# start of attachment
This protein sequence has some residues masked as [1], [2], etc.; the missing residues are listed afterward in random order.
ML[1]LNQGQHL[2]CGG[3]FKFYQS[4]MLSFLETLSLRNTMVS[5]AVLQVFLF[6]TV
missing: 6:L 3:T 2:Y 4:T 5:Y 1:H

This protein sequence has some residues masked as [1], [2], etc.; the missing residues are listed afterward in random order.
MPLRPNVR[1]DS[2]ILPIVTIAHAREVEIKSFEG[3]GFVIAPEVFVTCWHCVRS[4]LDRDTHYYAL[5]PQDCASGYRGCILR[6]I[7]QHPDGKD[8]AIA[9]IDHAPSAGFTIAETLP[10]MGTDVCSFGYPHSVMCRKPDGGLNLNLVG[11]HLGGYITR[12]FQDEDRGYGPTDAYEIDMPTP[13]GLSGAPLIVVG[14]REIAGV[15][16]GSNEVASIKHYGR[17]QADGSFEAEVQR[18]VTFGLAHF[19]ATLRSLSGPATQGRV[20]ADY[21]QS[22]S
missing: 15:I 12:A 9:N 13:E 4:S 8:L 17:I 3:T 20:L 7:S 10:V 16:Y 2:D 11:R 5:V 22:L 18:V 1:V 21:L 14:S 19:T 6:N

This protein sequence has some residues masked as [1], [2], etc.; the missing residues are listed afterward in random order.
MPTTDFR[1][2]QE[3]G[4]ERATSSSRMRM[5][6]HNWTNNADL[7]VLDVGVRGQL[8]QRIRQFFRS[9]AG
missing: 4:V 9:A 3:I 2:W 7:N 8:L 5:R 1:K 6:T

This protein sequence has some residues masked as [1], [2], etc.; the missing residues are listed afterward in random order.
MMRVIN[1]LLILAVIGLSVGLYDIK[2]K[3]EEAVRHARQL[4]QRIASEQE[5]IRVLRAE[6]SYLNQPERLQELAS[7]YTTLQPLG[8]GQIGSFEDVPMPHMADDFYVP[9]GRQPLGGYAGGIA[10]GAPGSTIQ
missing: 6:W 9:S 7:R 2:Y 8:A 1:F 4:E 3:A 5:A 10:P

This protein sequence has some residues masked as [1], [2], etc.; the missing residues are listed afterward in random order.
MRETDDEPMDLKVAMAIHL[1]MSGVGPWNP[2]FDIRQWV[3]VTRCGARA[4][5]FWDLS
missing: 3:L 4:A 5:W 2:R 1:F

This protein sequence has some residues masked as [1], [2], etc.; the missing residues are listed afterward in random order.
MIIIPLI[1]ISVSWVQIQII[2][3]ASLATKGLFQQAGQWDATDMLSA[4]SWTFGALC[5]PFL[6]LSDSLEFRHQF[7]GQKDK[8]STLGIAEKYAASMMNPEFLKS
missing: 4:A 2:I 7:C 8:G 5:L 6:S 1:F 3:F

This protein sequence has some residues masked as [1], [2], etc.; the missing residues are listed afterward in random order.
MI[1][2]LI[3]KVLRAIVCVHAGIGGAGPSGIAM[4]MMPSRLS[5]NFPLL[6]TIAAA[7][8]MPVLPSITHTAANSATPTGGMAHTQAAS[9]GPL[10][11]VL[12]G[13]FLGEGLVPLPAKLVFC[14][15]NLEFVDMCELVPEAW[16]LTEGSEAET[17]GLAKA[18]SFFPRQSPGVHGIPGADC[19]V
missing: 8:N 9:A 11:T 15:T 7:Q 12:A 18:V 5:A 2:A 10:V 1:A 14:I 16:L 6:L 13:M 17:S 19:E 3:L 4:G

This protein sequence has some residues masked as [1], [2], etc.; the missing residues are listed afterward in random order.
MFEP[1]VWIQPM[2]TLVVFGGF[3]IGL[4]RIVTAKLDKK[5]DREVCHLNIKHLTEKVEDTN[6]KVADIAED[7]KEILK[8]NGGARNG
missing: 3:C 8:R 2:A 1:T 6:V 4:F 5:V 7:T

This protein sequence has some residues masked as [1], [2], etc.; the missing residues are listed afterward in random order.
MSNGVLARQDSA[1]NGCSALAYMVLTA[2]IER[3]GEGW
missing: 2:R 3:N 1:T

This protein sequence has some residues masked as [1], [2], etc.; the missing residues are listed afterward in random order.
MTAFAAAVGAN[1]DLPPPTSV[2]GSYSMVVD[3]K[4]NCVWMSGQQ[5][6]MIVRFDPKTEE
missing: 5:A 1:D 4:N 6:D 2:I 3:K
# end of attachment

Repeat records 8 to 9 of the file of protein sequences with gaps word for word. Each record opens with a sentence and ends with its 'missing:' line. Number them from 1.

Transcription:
This protein sequence has some residues masked as [1], [2], etc.; the missing residues are listed afterward in random order.
MFEP[1]VWIQPM[2]TLVVFGGF[3]IGL[4]RIVTAKLDKK[5]DREVCHLNIKHLTEKVEDTN[6]KVADIAED[7]KEILK[8]NGGARNG
missing: 3:C 8:R 2:A 1:T 6:V 4:F 5:V 7:T

This protein sequence has some residues masked as [1], [2], etc.; the missing residues are listed afterward in random order.
MSNGVLARQDSA[1]NGCSALAYMVLTA[2]IER[3]GEGW
missing: 2:R 3:N 1:T